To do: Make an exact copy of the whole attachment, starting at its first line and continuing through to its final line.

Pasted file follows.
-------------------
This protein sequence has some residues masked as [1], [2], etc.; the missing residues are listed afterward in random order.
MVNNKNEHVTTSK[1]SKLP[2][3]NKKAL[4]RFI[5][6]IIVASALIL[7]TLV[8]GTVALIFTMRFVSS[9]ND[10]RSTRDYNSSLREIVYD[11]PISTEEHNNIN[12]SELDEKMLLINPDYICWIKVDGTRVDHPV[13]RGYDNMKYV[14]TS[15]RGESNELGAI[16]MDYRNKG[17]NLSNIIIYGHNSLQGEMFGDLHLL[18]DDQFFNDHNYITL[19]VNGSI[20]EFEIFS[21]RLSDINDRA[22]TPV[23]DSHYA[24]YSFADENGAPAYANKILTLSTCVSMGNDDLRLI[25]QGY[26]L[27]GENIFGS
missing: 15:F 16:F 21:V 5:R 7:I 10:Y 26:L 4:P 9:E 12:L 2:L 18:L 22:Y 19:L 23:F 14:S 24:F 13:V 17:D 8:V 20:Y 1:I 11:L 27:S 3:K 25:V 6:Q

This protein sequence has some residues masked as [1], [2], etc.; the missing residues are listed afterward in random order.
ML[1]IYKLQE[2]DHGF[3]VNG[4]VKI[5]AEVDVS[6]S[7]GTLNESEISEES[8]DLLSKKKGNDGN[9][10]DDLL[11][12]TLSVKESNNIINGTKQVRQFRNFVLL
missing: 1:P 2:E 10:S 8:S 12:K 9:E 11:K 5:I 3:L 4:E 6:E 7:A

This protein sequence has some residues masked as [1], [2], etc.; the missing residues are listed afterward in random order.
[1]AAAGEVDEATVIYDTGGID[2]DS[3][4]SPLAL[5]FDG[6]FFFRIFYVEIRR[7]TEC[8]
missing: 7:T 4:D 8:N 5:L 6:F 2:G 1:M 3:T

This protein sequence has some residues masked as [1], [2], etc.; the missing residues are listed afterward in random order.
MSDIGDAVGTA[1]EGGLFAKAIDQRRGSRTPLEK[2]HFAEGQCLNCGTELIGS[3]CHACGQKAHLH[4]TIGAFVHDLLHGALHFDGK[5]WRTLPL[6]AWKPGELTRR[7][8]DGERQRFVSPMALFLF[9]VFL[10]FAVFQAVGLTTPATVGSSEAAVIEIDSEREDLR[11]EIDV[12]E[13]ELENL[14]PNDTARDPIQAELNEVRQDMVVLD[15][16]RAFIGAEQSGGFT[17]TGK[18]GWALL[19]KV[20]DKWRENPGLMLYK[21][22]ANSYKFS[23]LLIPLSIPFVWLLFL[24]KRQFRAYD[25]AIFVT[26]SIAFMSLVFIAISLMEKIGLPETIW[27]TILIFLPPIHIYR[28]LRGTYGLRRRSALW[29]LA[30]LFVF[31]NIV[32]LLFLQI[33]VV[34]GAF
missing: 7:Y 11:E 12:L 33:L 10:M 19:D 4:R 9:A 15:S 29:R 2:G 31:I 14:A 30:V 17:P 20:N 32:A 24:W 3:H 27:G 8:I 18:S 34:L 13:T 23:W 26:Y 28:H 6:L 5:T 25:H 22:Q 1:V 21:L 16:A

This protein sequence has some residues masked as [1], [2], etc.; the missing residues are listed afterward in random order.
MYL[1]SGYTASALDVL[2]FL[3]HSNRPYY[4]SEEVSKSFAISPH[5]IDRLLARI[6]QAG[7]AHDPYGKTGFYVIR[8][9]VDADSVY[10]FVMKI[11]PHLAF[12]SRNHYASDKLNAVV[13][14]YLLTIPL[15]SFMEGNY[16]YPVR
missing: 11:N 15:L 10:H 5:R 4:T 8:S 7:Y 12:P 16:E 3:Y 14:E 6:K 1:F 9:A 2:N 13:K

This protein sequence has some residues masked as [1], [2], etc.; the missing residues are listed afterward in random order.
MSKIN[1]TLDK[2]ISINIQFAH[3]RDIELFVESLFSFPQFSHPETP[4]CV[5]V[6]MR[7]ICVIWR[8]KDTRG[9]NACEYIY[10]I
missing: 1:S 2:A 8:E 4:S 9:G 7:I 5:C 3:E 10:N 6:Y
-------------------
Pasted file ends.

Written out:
This protein sequence has some residues masked as [1], [2], etc.; the missing residues are listed afterward in random order.
MVNNKNEHVTTSK[1]SKLP[2][3]NKKAL[4]RFI[5][6]IIVASALIL[7]TLV[8]GTVALIFTMRFVSS[9]ND[10]RSTRDYNSSLREIVYD[11]PISTEEHNNIN[12]SELDEKMLLINPDYICWIKVDGTRVDHPV[13]RGYDNMKYV[14]TS[15]RGESNELGAI[16]MDYRNKG[17]NLSNIIIYGHNSLQGEMFGDLHLL[18]DDQFFNDHNYITL[19]VNGSI[20]EFEIFS[21]RLSDINDRA[22]TPV[23]DSHYA[24]YSFADENGAPAYANKILTLSTCVSMGNDDLRLI[25]QGY[26]L[27]GENIFGS
missing: 15:F 16:F 21:V 5:R 7:I 10:Y 26:L 4:P 9:E 12:L 2:L 18:L 22:Y 19:L 23:F 14:S 24:F 13:V 17:D 8:V 20:Y 1:I 11:L 27:S 3:K 25:V 6:Q

This protein sequence has some residues masked as [1], [2], etc.; the missing residues are listed afterward in random order.
ML[1]IYKLQE[2]DHGF[3]VNG[4]VKI[5]AEVDVS[6]S[7]GTLNESEISEES[8]DLLSKKKGNDGN[9][10]DDLL[11][12]TLSVKESNNIINGTKQVRQFRNFVLL
missing: 1:P 2:E 10:S 8:S 12:K 9:E 11:K 5:I 3:L 4:E 6:E 7:A

This protein sequence has some residues masked as [1], [2], etc.; the missing residues are listed afterward in random order.
[1]AAAGEVDEATVIYDTGGID[2]DS[3][4]SPLAL[5]FDG[6]FFFRIFYVEIRR[7]TEC[8]
missing: 7:T 4:D 8:N 5:L 6:F 2:G 1:M 3:T

This protein sequence has some residues masked as [1], [2], etc.; the missing residues are listed afterward in random order.
MSDIGDAVGTA[1]EGGLFAKAIDQRRGSRTPLEK[2]HFAEGQCLNCGTELIGS[3]CHACGQKAHLH[4]TIGAFVHDLLHGALHFDGK[5]WRTLPL[6]AWKPGELTRR[7][8]DGERQRFVSPMALFLF[9]VFL[10]FAVFQAVGLTTPATVGSSEAAVIEIDSEREDLR[11]EIDV[12]E[13]ELENL[14]PNDTARDPIQAELNEVRQDMVVLD[15][16]RAFIGAEQSGGFT[17]TGK[18]GWALL[19]KV[20]DKWRENPGLMLYK[21][22]ANSYKFS[23]LLIPLSIPFVWLLFL[24]KRQFRAYD[25]AIFVT[26]SIAFMSLVFIAISLMEKIGLPETIW[27]TILIFLPPIHIYR[28]LRGTYGLRRRSALW[29]LA[30]LFVF[31]NIV[32]LLFLQI[33]VV[34]GAF
missing: 7:Y 11:E 12:L 33:L 10:M 19:D 4:R 9:A 15:S 29:R 2:G 31:I 14:A 30:V 17:P 20:N 32:A 24:W 3:H 27:G 8:I 18:S 34:L 13:T 23:W 26:Y 28:H 6:L 5:T 25:H 22:Q 1:V 21:L 16:A

This protein sequence has some residues masked as [1], [2], etc.; the missing residues are listed afterward in random order.
MYL[1]SGYTASALDVL[2]FL[3]HSNRPYY[4]SEEVSKSFAISPH[5]IDRLLARI[6]QAG[7]AHDPYGKTGFYVIR[8][9]VDADSVY[10]FVMKI[11]PHLAF[12]SRNHYASDKLNAVV[13][14]YLLTIPL[15]SFMEGNY[16]YPVR
missing: 11:N 15:L 10:H 5:R 4:T 8:S 7:Y 12:P 16:E 3:Y 14:E 6:K 1:F 9:A 2:N 13:K

This protein sequence has some residues masked as [1], [2], etc.; the missing residues are listed afterward in random order.
MSKIN[1]TLDK[2]ISINIQFAH[3]RDIELFVESLFSFPQFSHPETP[4]CV[5]V[6]MR[7]ICVIWR[8]KDTRG[9]NACEYIY[10]I
missing: 1:S 2:A 8:E 4:S 9:G 7:I 5:C 3:E 10:N 6:Y